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Oregon Trail Poems

Table of Contents

  1. The Oregon Trail by Arthur Guiterman
  2. The Trail of '49 by Ellen P. Allerton
  3. The Santa Fe Trail by Ed Blair
  4. The Old Country Store by Ed Blair
  5. Maid of the West-Land by J. C. Stead
  6. Pioneers! O Pioneers! by Walt Whitman
  7. The Pioneers by Hannah Flagg Gould
  8. The Pioneers by Herbert Bates
  9. Westward Ho! by Joaquin Miller
  10. Westward by Ellen P. Allerton
  11. By Grandsire's Well by Albina Brockway Letts
  12. The Westerner by Charles Badger Clark
  13. The Prairie Schooner by Charles Moreau Harger
  14. The "Prairie Schooner" by Evander A. Crewson
  15. The Prairie-Schooner by Carl Holliday
  16. Crossing the Plains by Joaquin Miller
  17. Old Maps to Oregon by Thomas Hornsby Ferril

  1. The Oregon Trail

    by Arthur Guiterman

    Two hundred wagons, rolling out to Oregon,
    Breaking through the gopher holes, lurching wide and free,
    Crawling up the mountain pass, jolting, grumbling, rumbling on,
    Two hundred wagons, rolling to the sea.

    From East and South and North they flock, to muster, row on row,
    A fleet of tenscore prairie ships beside Missouri's flow.
    The bullwhips crack, the oxen strain, the canvas-hooded files
    Are off upon the long, long trail of sixteen hundred miles.

    The women hold the guiding lines; beside the rocking steers
    With goad and ready rifle walk the bearded pioneers
    Through clouds of dust beneath the sun, through floods of sweeping rain
    Cross the Kansas prairie land, across Nebraska's plain.

    Two hundred wagons, rolling out to Oregon,
    Curved round the campfire flame at halt when day is done,
    Rest awhile beneath the stars, yoke again and lumber on,
    Two hundred wagons, rolling with the sun.

    Among the barren buttes they wind beneath the jealous view
    Of Blackfoot, Pawnee, Omaha, Arapahoe, and Sioux.
    No savage threat may check their course, no river deep and wide;
    They swim the Platte, they ford the Snake, they cross the Great Divide.
    They march as once from India's vales through Asia's mountain door
    With shield and spear on Europe's plain their fathers marched before.
    They march where leap the antelope and storm the buffalo
    Still westward as their fathers marched ten thousand years ago.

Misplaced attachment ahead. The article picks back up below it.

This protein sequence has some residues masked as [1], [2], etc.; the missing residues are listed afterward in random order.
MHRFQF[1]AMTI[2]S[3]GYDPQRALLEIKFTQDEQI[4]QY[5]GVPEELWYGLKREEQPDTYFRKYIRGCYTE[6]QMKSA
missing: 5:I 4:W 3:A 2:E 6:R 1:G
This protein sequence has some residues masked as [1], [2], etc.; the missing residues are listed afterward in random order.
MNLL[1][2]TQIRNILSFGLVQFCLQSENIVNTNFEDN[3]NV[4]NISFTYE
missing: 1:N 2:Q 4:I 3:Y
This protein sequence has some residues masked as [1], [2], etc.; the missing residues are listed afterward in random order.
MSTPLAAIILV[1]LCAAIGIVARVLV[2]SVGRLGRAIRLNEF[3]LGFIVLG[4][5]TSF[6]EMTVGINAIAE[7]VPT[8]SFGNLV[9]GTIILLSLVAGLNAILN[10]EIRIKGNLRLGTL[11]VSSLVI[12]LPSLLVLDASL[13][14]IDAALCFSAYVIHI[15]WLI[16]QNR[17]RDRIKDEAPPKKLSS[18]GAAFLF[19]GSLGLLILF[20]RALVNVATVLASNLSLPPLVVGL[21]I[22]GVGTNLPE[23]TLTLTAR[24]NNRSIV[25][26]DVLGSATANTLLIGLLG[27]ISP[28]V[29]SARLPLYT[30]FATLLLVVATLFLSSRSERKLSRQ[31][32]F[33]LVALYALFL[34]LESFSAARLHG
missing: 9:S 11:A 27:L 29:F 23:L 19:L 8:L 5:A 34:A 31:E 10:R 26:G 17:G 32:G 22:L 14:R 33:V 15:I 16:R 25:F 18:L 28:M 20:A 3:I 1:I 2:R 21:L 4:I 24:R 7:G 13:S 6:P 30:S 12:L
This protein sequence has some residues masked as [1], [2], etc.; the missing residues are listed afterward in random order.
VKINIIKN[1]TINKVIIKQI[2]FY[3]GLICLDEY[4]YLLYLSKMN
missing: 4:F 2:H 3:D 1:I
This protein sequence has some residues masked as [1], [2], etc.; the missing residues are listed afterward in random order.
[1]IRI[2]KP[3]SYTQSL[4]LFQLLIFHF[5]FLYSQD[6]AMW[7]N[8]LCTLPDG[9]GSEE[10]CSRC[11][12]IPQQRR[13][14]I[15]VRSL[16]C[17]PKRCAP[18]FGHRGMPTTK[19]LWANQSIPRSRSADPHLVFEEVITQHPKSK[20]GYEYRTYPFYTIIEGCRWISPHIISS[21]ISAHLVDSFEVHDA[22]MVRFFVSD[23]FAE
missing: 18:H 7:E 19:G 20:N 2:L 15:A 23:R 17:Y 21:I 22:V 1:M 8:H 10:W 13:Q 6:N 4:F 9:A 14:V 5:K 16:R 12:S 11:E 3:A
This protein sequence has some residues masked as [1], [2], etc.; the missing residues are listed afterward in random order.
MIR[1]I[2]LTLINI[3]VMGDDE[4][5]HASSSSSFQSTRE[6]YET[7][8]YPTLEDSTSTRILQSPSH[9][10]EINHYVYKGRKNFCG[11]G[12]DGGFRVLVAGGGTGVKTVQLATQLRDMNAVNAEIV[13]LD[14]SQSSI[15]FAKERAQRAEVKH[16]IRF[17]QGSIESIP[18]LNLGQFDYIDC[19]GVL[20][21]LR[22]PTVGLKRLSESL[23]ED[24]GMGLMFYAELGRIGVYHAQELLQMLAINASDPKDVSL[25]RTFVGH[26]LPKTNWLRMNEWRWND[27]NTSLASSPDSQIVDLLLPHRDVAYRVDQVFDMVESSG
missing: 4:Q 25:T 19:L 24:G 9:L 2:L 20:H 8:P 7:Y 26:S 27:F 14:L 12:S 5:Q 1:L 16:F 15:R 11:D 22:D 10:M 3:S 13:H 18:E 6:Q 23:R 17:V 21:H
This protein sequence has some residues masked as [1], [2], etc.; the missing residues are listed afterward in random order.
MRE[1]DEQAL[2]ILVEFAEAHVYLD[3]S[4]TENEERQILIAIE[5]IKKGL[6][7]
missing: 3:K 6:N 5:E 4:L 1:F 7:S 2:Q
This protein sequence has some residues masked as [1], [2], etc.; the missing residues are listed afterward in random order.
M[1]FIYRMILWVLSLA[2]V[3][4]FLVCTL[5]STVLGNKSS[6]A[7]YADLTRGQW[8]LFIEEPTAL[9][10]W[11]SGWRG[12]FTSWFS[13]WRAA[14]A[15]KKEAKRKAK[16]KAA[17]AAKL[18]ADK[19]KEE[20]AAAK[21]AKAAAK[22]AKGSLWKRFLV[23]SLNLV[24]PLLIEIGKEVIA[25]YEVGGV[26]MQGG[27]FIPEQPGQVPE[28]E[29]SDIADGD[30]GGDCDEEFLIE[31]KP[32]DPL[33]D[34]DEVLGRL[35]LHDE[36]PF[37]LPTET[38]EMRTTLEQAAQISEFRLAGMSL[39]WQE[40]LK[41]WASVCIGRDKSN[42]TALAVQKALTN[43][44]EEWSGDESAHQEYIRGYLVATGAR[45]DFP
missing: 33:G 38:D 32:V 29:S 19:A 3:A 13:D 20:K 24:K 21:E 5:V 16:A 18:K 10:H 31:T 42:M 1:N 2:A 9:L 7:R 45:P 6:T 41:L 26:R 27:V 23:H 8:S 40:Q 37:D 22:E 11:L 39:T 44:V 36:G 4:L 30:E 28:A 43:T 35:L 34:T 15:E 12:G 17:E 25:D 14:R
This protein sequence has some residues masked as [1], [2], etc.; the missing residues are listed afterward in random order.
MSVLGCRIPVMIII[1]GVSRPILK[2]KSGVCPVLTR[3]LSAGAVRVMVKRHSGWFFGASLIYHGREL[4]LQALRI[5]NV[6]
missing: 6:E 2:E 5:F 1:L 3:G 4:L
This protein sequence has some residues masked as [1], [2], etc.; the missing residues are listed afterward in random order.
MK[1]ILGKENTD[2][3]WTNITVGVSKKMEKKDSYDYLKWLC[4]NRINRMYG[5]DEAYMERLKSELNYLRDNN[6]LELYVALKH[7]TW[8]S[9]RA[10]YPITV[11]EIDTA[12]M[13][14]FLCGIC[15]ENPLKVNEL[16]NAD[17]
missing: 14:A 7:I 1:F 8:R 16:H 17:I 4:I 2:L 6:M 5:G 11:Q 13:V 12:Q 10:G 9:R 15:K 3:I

Two hundred wagons, rolling out to Oregon,
    Creeping down the dark defile below the mountain crest,
    Surging through the brawling stream, lunging, plunging, forging on,
    Two hundred wagons, rolling toward the West.

    Now toils the dusty caravan with swinging wagon-poles
    Where Walla Walla pours along, where broad Columbia rolls.
    The long-haired trapper's face grows dark and scowls the painted brave;
    Where now the beaver builds his dam the wheat and rye shall wave.
    The British trader shakes his head and weighs his nation's loss,
    For where those hardy settlers come the Stars and Stripes will toss.
    Then block the wheels, unyoke the steers; the prize is his who dares;
    The cabins rise, the fields are sown, and Oregon is theirs!

    They will take, they will hold,
    By the spade in the mold,
    By the seed in the soil,
    By the sweat and the toil,
    By the plow in the loam,
    By the school and the home!

    Two hundred wagons, rolling out to Oregon,
    Two hundred wagons, ranging free and far,
    Two hundred wagons, rumbling, grumbling, rolling on,
    Two hundred wagons, following a star!

  2. The Trail of '49

    by Ellen P. Allerton

    Across the prairie where I dwell,
    Stretches away, from swell to swell,
    A road that might a story tell.

    The track is wide and deeply cut
    By wheels of heavy wagons, but
    The rank grass grows in seam and rut.

    'Tis the old trail of "Forty-Nine;"—
    Thus history, in graven line,
    Has stamped this prairie home of mine.

    The years have passed with snow and rain,
    And mighty frosts upheaved—in vain—
    For still this track shows clear and plain.

    Tracing it where it winds away,
    There comes to me at twilight gray,
    A vision of another day.

    I see the covered wagons go,
    Across the prairie toiling slow,
    Through the dreary storm, through summer glow.

    I see them with their human freight—
    Hearts throbbing high with hope elate—
    Pass onward to a doubtful fate.

    Months pass: a weary, jaded train,
    Worn with fatigue, disease and pain,
    Creeps slowly o'er a desert plain.

    Above, a cloudless, burning sky;
    Below, naught greets the weary eye,
    Save wastes of sand and alkali.

    No rain descends, no water flows;
    No cool trees bsnd, no green thing grows;
    Yet still that sad train onward goes.

    Fatigue and thirst! No tongue can tell
    The victim's anguish, fierce and fell—
    His fondest dream a bubbling well.

    And some go mad and wildly rave;
    Some find what, at the last, they crave,
    The silence of a desert grave.

    The living speak in husky tones;
    The poor brutes drop with piteous moans;
    The track is paved with bleaching bones.

    Still onward—slower and more slow—
    Dogged nightly by a stealthy foe,
    Toward mountain passes chocked with snow.

    One sleeps, to dream of home and wife;
    He wakes, at call to midnight strife
    With tomahawk and scalping knife.


    Past perils, miseries untold,
    Past desert heat, past mountains cold,
    What waits them in the land of gold?

    Go, search a checkered history
    Of soon-got hoards, as soon to flee,
    Of princely wealth and poverty.

    Dark tales of crime, of murders fell,
    Of drunken brawl, of gambling hell—
    Good chroniclers have told them well.

    Go, search them all, through every line—
    Yet deign to read this tale of mine,
    Of the old trail of "Fortv-Nine."

  3. The Santa Fe Trail

    by Ed Blair. Written on the dedication of the marker on the Santa Fe Trail at Lone Elm, Johnson County, Kansas.

    Fifty years—'Twas a prairie then
    And the deer roamed wild and free;
    Fifty years—I see it again
    As it appeared to me.
    The old trail ran where the barn stands now,
    The trail was here long before the plow,
    And we drove ox teams with sometimes a cow,